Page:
In which a veteran of cultural studies seminars in the 1990s moves into academic administration and finds himself a married suburban father of two. Foucault, plus lawn care.
Antioch's demise has brought forth a great deal of ink, much of it smugly self-congratulatory, or bitter, or both.
Colleges fail for plenty of reasons, some of them idiosyncratic. Certainly Antioch's weird organizational structure (a small liberal arts residential college surrounded by revenue-generating graduate outposts hither and yon) isn't terribly common. Its sex code of the 1990's was a stupid, self-inflicted wound that richly deserved to be consigned to the ashbin of history. (What, exactly, is a “level” of intimacy, anyway? Is that like first base, second base? And isn't there such a thing as nonverbal communication? But I digress.) And it's not like rural Ohio is the first choice destination of most ambitious 18-year-olds. (That said, Oberlin, Denison, and Kenyon seem to do okay.)
Rather than focusing on those factors, though, I hope Antioch's demise at least prompts a more thoughtful (and urgent!) conversation about philanthropy in higher ed, and the place of non-elite liberal arts colleges generally.
Private colleges and universities that can't sell exclusivity or religion have a tough row to hoe. The elites have huge endowments and the value of the brand, so they'll be fine. Colleges with strong religious identities – especially in rapidly-growing faiths with strong 'us vs. them' outlooks – have something to offer (to some people) that public colleges simply can't compete with. Public colleges and universities (and especially cc's) are subsidized, and can compete on price. (The better ones put together an appealing combination of price, quality, and reputation. At some universities, football seals the deal.) Proprietaries generally pick hot occupational niches, and sell the concept of job placement.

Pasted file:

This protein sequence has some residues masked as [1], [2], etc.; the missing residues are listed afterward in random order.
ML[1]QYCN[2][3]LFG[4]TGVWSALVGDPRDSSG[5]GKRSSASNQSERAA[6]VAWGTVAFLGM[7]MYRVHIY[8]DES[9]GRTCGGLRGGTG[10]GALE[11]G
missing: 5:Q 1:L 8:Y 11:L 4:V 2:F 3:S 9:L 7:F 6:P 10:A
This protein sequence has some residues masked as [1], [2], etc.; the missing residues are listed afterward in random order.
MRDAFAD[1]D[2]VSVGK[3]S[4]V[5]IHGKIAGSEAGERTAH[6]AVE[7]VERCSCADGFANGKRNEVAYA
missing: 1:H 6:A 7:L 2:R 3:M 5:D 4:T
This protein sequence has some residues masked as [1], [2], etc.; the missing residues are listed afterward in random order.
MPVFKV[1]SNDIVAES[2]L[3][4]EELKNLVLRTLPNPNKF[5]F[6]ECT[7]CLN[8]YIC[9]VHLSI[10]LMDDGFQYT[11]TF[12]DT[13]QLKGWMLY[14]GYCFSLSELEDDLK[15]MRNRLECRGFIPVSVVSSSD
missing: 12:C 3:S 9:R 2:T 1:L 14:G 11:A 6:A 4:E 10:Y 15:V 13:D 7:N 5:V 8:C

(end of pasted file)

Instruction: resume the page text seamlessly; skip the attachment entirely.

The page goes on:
But the smaller private liberal arts colleges that don't have the name brand of a Swarthmore or a Williams – even if they do have the price tag of a Swarthmore or a Williams – have a tough sell. Honestly, I wouldn't be surprised to see more of them go belly-up in the next few years. They're selling designer knockoffs at designer prices – a shaky business plan, at best. Were I to take charge of one, my first goal would be to move it towards a unique identity. Instead of being okay-to-pretty-good at a whole lot of things, be great at a few. I think of it as the Ithaca College model – what would otherwise be a nothing-special school has a powerful niche in music. Pick something specific and run with it. Of course, it's easier to do this at the outset, before faculty interest-group politics really kick in to prevent change.
Philanthropy is more complicated.
Working in a public institution, I've of deeply divided mind on philanthropy. Yes, it's great to get free money. I'm grateful to the donors who have made it possible for us to give scholarships to worthy students, and the time-honored practice of selling naming rights to buildings is a fairly harmless way to generate some much-needed income. (Even this has its limits, though. The “Budweiser Student Center”? Uh, no.)